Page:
HELP!!! Does anyone know anything about significant figures? It’s in chemistry…I’m really having a hard time…please help :eek:

Sig figs…

Any 0 after the last digit (.60 or 100) doesn’t count as a sig fig.

The exception to that is if there is a decimal point after the last 0 (100.), this will make the numbers count as sig figs.

Any 0 in between digits (.06) counts as a sig fig.

All numbers count as sig figs otherwise (125 or 12.56)

When adding numbers with dif numbers of sig figs (10.2 + 11) you always go down to the least number of sig figs (= 21).

That’s a few of the rules. The others should be in your book or your notes. What’s your problem with sig figs?

Originally posted by Sinistral

When adding numbers with dif numbers of sig figs (10.2 + 11) you always go down to the least number of sig figs (= 21).

Actually, when adding or subtracting, you take the answer, and round it off to the number used in the addition/subtraction with the least amount of <b>decimals</b>, i.e. 311 + 0.6 = 312, 130000 + 8559.66 = 140000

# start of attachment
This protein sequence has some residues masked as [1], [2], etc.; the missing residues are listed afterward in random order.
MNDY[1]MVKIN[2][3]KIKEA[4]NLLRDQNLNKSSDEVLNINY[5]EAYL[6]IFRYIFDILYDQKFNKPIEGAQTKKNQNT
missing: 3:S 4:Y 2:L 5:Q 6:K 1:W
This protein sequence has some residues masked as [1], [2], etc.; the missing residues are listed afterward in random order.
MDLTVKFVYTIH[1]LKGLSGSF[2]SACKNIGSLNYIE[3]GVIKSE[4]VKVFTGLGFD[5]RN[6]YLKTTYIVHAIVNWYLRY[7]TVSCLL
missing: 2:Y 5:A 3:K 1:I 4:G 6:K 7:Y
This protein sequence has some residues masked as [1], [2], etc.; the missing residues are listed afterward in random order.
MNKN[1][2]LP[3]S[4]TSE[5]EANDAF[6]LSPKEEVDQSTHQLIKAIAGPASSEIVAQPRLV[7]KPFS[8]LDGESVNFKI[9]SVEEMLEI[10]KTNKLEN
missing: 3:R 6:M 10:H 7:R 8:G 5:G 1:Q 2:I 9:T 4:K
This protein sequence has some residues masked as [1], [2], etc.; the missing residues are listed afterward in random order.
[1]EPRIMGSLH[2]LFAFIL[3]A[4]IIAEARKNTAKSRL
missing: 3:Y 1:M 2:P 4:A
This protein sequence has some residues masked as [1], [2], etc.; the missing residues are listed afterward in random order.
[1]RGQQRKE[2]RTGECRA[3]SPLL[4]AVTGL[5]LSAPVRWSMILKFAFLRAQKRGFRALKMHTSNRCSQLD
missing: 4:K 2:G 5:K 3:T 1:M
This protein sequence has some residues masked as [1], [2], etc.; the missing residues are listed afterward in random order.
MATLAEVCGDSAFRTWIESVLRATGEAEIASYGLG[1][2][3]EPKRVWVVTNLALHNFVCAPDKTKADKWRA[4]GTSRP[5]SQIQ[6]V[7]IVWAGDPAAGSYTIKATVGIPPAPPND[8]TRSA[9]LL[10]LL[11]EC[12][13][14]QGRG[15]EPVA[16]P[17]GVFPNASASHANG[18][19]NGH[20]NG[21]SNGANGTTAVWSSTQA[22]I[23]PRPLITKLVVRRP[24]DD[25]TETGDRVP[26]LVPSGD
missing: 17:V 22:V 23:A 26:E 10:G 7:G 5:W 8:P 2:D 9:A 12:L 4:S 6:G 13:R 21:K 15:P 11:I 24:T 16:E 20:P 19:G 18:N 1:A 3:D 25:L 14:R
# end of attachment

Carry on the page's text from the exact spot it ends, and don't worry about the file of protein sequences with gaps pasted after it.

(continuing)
When multiplying you go round the answer to the least amount of <b>significant digits</b> of numbers used in the multiplication/division

i.e. 10000 x 3.642624873 = 40000

my bad

thanks for the info…

Also, you do count trailing zeros if they are after the decimal place. For example, .60 is significant to the hundredths place and has two significant figures. This is not standard form. In standard form, it would be 6.0 * 10^-1. In standard form, all zeros are significant since they are always after the decimal (a non-zero number in the ones place, followed by numbers after the decimal place, and the 10 raised to a power).

In non-standard form, if you have a number like 100 significant to the tens place, you would put a line over the last significant zero. in standard form, it would be written 1.0 * 10^2.